There was a racket coming from the kitchen. Which was fine because I was in the lounge room.
Suddenly Tracey was at my side looking flustered.
“Seriously,” she said. “Do the kids even know your name?”
Taking this oh so subtle hint I went into the kitchen where Miss6 was having a rant.
“She’s lost them! She was playing with them and now I can’t find them. I can’t believe she’s lost them and doesn’t know where they are.”
I have this mental image of Miss6 when she’s older and married, of a husband who is constantly talked at but hears nothing. Like me when I’m around her.
Still the tirade of words went on. Like a Dr Seuss book, they were often the same words in a different order. Finally, she stood in front of Miss3, hands on her hips, and demanded, “Where are they? What have you done with the see-through bag and the bunny? Where did you put them?”
Miss3 bowed her head and walked over to me.
“Daddy, I sad.”
“I bet,” I sympathized. I turned to Miss6, “They’ve got to be around here somewhere. Have you looked in the bedrooms?”
“No,” said Miss6. Then she all but pointing at her little sister. “She doesn’t know where she’s put my little see-through bag and the bunny.”
I really felt at a disadvantage with this because I had no idea what this see-through bag and bunny even looked like. I also didn’t necessarily feel Miss6 wasn’t justified in feeling a bit miffed at Miss3, because Miss3 and Miss1 are always taking stuff from their older siblings and dumping it wherever.
Hoisting Miss3 on my hip, I joined in the search.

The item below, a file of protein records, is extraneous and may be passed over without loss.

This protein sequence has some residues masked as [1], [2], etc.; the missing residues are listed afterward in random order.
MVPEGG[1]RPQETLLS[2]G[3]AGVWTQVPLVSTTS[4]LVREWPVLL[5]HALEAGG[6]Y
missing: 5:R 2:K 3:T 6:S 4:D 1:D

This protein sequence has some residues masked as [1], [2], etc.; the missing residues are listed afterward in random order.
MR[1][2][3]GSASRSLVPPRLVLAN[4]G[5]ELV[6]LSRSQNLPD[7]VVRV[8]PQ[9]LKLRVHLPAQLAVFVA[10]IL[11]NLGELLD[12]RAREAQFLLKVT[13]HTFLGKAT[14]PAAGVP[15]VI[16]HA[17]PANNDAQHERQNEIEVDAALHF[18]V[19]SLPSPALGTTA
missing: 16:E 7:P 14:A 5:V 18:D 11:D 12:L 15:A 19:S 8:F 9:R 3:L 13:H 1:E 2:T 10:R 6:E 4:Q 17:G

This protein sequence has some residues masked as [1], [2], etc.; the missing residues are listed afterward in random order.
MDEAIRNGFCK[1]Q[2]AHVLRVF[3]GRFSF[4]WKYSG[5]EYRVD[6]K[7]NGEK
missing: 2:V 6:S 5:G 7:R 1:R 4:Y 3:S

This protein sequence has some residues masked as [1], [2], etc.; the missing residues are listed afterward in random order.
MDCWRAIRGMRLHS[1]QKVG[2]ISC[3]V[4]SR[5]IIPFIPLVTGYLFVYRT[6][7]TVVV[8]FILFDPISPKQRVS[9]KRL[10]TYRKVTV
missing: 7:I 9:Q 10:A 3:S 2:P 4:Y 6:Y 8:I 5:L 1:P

“Is this them?” I asked, picking up a pencil case. It had a see-through window on both sides.
“Oh, Daddy,” Miss6 admonished me. “That’s not them. That’s not a see-through bag and a little bunny.”
“Of course.” Stupid me.
Two minutes later, after I convinced Miss6 we could probably cover more ground if she stopped following me around glaring daggers at her sister and actually looked about, we had success.
“Here they are!” squealed Miss6, coming out with them clutched in her hands. I looked at them – a small organza bag and a rat like thing. They sure as heckfire weren’t what I was looking for.
It turns out they were on the floor under her pajamas.
“Yes, well now you’ve found them I think you have something to say to your little sister,” I told her in my best daddy voice.
“Why?” asked Miss6, marching up to me.
“Because you’ve been blaming her and it wasn’t her fault, obviously. She’s been feeling really sad. So what are you going to say to her now you’ve found them?”
Miss6 solemnly acknowledged all this with a nod of her head. Then she looked up to where Miss3 was still looking a little set upon.
“You’re welcome,” Miss6 told Miss3, and stomped off.
And again, I felt a little tinge of sympathy for her future husband.
When not typing away over here and checking his stats every two minutes,
Bruce Devereaux hangs out at his ‘BIG FAMILY little income’ Facebook Page.
’raising a family on little more than laughs’
Great – she can marry my 4yo son in 20 years or so … he has perfected the art of staring blankly when I am trying to get him to do something 😀
A match made in heaven 🙂 🙂 🙂